After the sensational first three Marvel-Netflix series viz. Daredevil, Jessica Jones and Daredevil 2, the franchise somewhat lost its way with the relatively disappointing Luke Cage, Iron Fist and The Defenders. Thus, there was definitely pressure on this adaptation of the fan-favourite character – The Punisher – to right the ship, so to speak.
Depending on your perspective, The Punisher may be viewed as a well-developed study of a violent psychotic vigilante trying to make sense of a nightmare world OR a plodding excuse of an action TV series with ponderous character investigation standing in for a thin plot.
In the final analysis, it’s a bit of both, the first half of the series is very slow, narrative-wise and it is not until the last five episodes when things begin to happen. This observation may be made perhaps of every Marvel-Netflix series thus far but seems marked when compared to how the character was presented in Daredevil 2.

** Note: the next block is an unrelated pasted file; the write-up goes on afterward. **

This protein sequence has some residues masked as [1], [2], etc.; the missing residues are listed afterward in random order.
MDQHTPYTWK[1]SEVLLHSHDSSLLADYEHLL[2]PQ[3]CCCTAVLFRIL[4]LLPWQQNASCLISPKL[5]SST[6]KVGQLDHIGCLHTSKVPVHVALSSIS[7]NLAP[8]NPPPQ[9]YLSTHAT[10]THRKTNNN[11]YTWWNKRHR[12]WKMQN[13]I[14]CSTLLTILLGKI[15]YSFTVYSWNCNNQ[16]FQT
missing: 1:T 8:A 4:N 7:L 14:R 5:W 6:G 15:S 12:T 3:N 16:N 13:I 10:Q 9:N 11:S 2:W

Jon Bernthal does a good job reprising his role as Frank Castle, handling the emotional beats with typical stoicism. Eben Moss-Bachrach (David Lieberman/Micro) is the perfect foil/partner for Castle. The series also utilised well Dinah Madani – a Homeland Security agent (Amber Rose Revah) and Billy Russo – defence contractor/Castle’s ex-marine buddy (Ben Barnes) to provide a separate sub-plot that served the main theme critically.
Across the 13 episodes – which feels much too long – the violence explodes in short concentrated spurts – very intense and gory and definitely not for the faint-hearted. It is often hard to reconcile a fight for justice with gratuitous acts of ultra-violence and The Punisher is unable (or unwilling) to do so as well.
Frank Castle does not seem affected by this violence, in fact he seems to find them carthartic, which is disturbing in itself – one particular sequence of torture was difficult to accept because of this fact.
Say what you will about The Punisher – there is much to consider here about the nature of vigilanteism in the super-heroic age although the series raises the questions without adequately answering them.
… still there’s more …